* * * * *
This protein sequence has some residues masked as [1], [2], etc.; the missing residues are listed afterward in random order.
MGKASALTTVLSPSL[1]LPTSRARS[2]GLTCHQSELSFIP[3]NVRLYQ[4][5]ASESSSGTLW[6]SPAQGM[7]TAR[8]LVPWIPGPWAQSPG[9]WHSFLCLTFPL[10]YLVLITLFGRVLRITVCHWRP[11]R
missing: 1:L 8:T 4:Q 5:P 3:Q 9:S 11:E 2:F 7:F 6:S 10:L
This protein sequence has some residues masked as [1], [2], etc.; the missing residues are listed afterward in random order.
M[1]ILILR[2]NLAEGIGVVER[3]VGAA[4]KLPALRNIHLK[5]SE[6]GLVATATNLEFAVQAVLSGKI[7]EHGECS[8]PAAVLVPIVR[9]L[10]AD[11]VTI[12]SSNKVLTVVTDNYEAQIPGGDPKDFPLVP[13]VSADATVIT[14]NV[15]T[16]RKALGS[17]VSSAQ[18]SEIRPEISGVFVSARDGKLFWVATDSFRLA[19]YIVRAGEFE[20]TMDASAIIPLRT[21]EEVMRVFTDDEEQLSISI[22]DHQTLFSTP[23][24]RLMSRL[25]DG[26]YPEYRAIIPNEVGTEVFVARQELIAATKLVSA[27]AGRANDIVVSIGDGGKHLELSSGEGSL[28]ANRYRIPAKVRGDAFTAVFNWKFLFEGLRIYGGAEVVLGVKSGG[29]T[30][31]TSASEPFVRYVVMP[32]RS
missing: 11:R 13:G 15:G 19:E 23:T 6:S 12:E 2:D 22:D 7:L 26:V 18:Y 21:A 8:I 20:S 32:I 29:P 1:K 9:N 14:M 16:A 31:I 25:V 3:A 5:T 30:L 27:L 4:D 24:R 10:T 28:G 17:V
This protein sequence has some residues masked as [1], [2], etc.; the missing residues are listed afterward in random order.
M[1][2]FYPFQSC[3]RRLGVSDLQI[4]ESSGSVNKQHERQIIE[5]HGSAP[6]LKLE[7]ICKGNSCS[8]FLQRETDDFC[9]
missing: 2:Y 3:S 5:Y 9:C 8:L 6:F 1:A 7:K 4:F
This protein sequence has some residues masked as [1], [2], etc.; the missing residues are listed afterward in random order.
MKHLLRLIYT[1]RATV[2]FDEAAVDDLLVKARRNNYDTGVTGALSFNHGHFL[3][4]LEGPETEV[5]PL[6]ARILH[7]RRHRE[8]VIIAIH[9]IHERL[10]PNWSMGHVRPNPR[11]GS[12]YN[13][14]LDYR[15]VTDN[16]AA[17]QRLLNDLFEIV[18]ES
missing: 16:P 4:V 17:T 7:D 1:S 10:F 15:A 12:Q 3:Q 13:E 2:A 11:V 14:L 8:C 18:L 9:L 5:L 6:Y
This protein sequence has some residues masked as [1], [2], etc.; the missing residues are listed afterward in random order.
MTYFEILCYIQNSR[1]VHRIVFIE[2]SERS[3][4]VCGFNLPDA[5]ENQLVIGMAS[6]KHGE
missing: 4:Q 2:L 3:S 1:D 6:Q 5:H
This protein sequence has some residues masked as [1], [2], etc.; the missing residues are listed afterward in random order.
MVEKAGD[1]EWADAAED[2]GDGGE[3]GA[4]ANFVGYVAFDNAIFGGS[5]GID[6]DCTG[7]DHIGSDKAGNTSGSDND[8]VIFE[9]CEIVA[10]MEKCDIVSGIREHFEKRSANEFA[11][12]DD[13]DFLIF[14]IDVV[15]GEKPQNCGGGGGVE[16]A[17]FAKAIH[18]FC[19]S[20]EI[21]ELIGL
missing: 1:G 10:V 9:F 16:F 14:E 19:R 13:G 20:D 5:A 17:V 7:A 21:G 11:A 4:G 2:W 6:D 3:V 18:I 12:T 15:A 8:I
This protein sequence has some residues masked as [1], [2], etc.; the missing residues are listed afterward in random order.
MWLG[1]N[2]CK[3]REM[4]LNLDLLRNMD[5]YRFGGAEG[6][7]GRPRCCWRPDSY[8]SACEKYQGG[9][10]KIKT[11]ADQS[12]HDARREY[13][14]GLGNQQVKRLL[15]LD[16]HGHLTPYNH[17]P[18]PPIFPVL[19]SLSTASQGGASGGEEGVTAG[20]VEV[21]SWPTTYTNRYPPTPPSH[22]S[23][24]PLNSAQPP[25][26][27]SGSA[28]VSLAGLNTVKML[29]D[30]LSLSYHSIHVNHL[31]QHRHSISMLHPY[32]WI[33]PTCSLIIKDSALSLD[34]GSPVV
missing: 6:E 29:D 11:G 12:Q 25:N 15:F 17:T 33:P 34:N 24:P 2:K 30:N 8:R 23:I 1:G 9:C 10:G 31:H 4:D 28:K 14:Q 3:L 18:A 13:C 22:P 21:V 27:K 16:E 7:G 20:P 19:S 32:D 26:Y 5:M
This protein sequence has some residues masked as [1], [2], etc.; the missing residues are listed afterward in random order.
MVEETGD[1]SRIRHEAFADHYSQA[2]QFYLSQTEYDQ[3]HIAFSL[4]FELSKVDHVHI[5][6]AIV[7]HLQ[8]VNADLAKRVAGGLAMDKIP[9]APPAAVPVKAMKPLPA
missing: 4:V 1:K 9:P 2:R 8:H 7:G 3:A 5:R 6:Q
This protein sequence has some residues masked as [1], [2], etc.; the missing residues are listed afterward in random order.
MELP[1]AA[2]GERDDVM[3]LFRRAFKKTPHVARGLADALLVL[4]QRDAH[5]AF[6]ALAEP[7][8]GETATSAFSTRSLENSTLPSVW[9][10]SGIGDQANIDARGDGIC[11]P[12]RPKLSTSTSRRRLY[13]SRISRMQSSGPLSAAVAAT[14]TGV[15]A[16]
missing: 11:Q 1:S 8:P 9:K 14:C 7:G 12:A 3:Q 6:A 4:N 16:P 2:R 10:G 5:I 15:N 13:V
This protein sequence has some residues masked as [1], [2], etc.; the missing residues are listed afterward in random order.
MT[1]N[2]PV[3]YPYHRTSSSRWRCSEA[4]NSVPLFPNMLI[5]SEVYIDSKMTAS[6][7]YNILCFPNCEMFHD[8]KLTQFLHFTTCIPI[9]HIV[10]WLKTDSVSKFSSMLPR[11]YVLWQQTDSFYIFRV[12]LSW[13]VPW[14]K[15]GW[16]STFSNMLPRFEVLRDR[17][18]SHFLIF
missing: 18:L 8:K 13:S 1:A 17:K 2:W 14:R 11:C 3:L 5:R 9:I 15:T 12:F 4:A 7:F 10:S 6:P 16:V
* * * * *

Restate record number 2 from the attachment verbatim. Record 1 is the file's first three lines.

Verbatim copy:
This protein sequence has some residues masked as [1], [2], etc.; the missing residues are listed afterward in random order.
M[1]ILILR[2]NLAEGIGVVER[3]VGAA[4]KLPALRNIHLK[5]SE[6]GLVATATNLEFAVQAVLSGKI[7]EHGECS[8]PAAVLVPIVR[9]L[10]AD[11]VTI[12]SSNKVLTVVTDNYEAQIPGGDPKDFPLVP[13]VSADATVIT[14]NV[15]T[16]RKALGS[17]VSSAQ[18]SEIRPEISGVFVSARDGKLFWVATDSFRLA[19]YIVRAGEFE[20]TMDASAIIPLRT[21]EEVMRVFTDDEEQLSISI[22]DHQTLFSTP[23][24]RLMSRL[25]DG[26]YPEYRAIIPNEVGTEVFVARQELIAATKLVSA[27]AGRANDIVVSIGDGGKHLELSSGEGSL[28]ANRYRIPAKVRGDAFTAVFNWKFLFEGLRIYGGAEVVLGVKSGG[29]T[30][31]TSASEPFVRYVVMP[32]RS
missing: 11:R 13:G 15:G 19:E 23:T 6:S 12:E 2:D 22:D 7:L 26:V 18:Y 21:A 8:I 20:S 32:I 29:P 1:K 9:N 14:M 16:A 31:I 25:V 3:A 5:T 30:L 27:L 4:D 24:R 10:T 28:G 17:V